Here’s some weekend updates on previous #flipthescript/NAM blogs this month.
(1) S2275: Good news for international adoptees in the US–but let’s read the bill first. (November 14, 2015)
(1) The text of the HB 2225, The Adoptee Citizenship Act of 2015 is now online and the bill is as advertised. Not bait and switch. There is one troublesome section, however, regarding the dispositionn of deportees with criminal cases pending that will need some discussion and interpretation, but other than that it’s good to go!
Here is the troublesome language:
C) CRIMINAL BACKGROUND CHECK.—Notwithstanding subparagraphs (A) and (B), an individual described in subparagraph (A) may not be issued a visa unless—
“(i) the individual was subjected to a criminal background check; and
“(ii) if the background check conducted pursuant to clause (i) reveals that the individual has committed a crime that was not properly resolved, the Secretary of Homeland Security and the Secretary of State coordinated with relevant law enforcement agencies to ensure that appropriate action is taken to resolve such criminal activity
What exactly does this mean?
And speaking of the bill, one of my readers brought up a point that I’d not thought of. I’m posting it here in full.
Daniel G commented:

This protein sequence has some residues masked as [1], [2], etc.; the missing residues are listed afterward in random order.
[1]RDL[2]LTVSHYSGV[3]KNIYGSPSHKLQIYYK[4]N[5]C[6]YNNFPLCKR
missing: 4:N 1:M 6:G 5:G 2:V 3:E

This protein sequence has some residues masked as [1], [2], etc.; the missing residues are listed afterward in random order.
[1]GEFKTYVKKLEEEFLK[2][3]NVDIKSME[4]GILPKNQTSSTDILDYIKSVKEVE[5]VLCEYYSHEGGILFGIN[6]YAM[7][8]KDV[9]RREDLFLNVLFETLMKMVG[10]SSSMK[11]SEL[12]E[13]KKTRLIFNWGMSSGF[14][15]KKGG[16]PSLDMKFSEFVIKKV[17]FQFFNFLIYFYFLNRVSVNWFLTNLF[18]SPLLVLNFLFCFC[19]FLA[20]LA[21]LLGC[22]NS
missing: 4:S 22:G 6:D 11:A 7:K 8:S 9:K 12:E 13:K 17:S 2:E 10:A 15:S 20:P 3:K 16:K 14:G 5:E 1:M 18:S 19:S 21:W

Im happy for this bill and what it stands for but I disagree that this bill is just for the adopted. This bill is flawed and leaves 1000’s in limbo. What about those who were not adopted but could have benefited from the Child Citizenship Act being retroactive. There are 1000’s of people out there who were already over the age of 18 when the CCA went into effect and should have been made automatic citizens when the the law went into effect. If your going to amend the act dont give preference to those adopted but work to make the entire Act retroactive. There are 1000’s of people whose 1 parent was a citizen and they qualified for citizenship status under the Act but were aged out. Both adopted and non adopted kids who were either in immigrants status or work permit status. They should fix the entire Act to effect all who the act addresses not just the adopted. Why fix part of it when you will leave 1000’s of other people in a different category pretty much stateless as well. Thanks
This is a good question. I’ve not been involved in the legislative process on this, but my guess is that it has been crafted to apply to international adoptees only to get passage (after many years of hot potato bouncing. My guess is that the bill is limited to international adoptees because the plight of the persons Daniel G writes about have legal and political complications and ramifications that would impede passage of the bill as it is currently written.. Daniel G makes an excellent point, and I support passage of a bill to grant citizenship to aged-out sector he addresses.
Anyone else care to take a shot at it?
Baby Kaylee: Help get her back home. Donate! (November 21, 2015)
(2) The response to the Baby Kaylee case has been tremendous. Not only is the press picking it up, but donations are soaring. Since November 19, well over $17,000 has been raised. Go to Get baby Kaylee home to her Daddy go-fund-me page to help.- Let’s get that baby back where she belongs!